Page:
Then Emily had to take a test. Then she was fingerprinted, the gun was put through a ballistics test and filed, and she paid $60 more dollars in fees. She had to show two passport photos. Then, she had to wait ten days for a "cool down" period in case she was buying the gun in a fit of rage, waited weeks to get it shipped to her, and spent all day taking tests and waiting.
Frankly the seven days left of cooling off is just getting me more fired up about D.C.’s gun-control laws.
And to top it off, every six years, Emily has to return to the police station to get re-fingerprinted and every three years to renew her registration, paying the fees every time.

She was given a registration, which Emily always has to carry with her gun. Finally, she got her gun, and summarized the process this way:
The bad guys buy guns off the street in five minutes, and the city has no record of the transaction. Law-abiding citizens have to take a five-hour class that is only taught outside of the District, pay $465 in fees, sign six forms, pass a written test on gun laws, get fingerprinted, be subject to a police ballistics test and take days off work.

Five minutes and no fees for an illegal gun. Weeks and almost $500 in fees for a legal gun. Which option do you think most people in this city are choosing?
Next up... she has to figure out how to get ammunition shipped to her in the city.

The theory behind all this is that if they make it as painful, slow, byzantine and difficult as possible to buy a gun, then they'll keep guns off the streets. You can almost hear the city councilmen saying "let's see you get a gun through that you bitter, clinging gun lover!"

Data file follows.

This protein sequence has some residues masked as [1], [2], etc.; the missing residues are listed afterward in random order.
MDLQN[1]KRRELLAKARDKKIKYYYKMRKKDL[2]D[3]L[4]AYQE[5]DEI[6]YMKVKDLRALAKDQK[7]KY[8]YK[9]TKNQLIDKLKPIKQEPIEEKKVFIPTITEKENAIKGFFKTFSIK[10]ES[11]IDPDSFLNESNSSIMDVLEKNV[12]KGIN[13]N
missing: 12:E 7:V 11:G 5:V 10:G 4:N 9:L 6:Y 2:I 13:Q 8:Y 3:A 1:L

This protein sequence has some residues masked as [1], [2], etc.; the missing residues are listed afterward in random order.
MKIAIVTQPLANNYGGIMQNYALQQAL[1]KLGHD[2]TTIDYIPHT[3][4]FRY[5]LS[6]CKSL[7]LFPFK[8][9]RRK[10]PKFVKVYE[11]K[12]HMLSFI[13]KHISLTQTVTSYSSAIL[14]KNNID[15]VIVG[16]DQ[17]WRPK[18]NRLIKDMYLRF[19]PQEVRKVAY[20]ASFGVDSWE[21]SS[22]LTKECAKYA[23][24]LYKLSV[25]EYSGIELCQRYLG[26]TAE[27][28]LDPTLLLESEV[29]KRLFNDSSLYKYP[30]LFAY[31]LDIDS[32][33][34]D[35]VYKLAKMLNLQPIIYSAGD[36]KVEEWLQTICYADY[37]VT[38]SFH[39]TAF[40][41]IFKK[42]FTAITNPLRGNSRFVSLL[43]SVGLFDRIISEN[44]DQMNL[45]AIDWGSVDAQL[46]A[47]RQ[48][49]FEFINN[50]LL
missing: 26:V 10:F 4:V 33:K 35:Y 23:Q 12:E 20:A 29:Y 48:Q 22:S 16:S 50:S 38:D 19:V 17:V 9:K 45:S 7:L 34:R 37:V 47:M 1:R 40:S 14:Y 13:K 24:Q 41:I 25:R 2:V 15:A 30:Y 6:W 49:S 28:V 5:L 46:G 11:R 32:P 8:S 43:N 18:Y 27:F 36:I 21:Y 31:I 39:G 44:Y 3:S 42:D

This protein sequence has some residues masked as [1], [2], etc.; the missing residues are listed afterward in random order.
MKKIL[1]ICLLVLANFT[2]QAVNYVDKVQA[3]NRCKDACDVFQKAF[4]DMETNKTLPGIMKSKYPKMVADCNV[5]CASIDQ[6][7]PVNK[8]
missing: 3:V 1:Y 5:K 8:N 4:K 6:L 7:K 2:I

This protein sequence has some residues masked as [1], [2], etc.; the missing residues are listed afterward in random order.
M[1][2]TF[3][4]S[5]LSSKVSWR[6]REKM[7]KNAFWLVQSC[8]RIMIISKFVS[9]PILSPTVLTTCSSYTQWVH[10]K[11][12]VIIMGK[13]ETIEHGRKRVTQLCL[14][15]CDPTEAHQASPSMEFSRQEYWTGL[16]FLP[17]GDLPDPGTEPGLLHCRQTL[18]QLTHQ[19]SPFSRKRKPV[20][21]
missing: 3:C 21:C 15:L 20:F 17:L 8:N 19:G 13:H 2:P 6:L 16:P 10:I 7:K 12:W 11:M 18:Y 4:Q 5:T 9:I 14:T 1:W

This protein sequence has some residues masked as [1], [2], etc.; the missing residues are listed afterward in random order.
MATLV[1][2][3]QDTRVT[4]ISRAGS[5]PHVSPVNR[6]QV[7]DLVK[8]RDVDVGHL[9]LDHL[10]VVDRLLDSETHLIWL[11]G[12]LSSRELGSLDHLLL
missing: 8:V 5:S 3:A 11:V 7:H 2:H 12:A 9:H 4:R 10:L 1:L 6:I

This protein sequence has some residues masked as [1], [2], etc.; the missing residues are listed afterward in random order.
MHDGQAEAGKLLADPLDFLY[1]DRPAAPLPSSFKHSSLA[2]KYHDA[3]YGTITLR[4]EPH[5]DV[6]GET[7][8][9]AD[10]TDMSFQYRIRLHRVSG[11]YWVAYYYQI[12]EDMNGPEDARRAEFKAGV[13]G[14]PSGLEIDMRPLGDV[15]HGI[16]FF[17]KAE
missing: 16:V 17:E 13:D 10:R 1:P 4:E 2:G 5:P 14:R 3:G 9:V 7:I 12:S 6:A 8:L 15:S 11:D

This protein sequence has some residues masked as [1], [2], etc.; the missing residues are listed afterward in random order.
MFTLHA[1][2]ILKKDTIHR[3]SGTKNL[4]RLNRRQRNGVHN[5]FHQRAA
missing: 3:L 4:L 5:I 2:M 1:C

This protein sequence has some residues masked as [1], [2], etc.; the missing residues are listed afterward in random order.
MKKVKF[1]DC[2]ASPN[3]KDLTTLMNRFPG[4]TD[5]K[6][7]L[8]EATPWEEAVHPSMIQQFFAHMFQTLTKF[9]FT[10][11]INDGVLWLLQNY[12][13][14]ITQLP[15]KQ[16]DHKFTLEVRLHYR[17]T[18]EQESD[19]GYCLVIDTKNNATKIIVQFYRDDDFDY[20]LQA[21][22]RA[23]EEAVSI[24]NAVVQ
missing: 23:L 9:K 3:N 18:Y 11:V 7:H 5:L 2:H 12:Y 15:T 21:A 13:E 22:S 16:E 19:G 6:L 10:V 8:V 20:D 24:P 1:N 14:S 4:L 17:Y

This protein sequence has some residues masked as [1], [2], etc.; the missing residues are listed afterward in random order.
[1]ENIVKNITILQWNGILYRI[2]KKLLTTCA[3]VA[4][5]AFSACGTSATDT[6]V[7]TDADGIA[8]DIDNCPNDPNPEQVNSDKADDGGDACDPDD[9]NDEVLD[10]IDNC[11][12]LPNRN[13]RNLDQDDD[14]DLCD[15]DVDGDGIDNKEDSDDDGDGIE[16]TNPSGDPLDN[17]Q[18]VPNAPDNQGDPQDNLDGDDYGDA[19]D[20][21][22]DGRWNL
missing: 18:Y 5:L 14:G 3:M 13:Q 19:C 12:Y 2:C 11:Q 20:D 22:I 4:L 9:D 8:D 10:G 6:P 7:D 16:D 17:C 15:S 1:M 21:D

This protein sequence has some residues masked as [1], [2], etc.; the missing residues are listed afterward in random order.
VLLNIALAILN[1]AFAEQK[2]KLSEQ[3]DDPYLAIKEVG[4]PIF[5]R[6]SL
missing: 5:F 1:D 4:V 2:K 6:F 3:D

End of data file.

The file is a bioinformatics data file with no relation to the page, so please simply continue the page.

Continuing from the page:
Unfortunately, if you make doing something legal so uncomfortable and miserable, the people are going to be more inclined to do it illegally. The only people you're hurting here are folks who are poor and want something to protect themselves with, people who want to do what's right and obey the law. It costs close to $1000 to buy a gun to begin with, and this process adds another $500 or so to the price.

Small wonder people go find a gun for cheap on the streets, a hot one that's of dubious quality. Washington DC, in its manic effort to stop gun crime and shootings in the streets - which it has at levels higher than almost any city in America, despite the draconian gun laws - is simply encouraging people to break the law even more. They're effectively making it illegal to own a gun in a nation which ensures all citizens they have the right to keep and bear arms.

Remember, the primary reason the founding fathers wanted this right protected in the US Constitution was because an armed, strong citizenry is, in their opinion, the best protection for liberty that man can hope for. A government that fears its citizens is much less likely to implement tyranny, or even be able to attempt it.

Which suggests why these laws might exist in a place like Washington DC.

1 comment:

vanderleun said...

That's the sort of thing that might make somebody want to relax with a small shooting spree.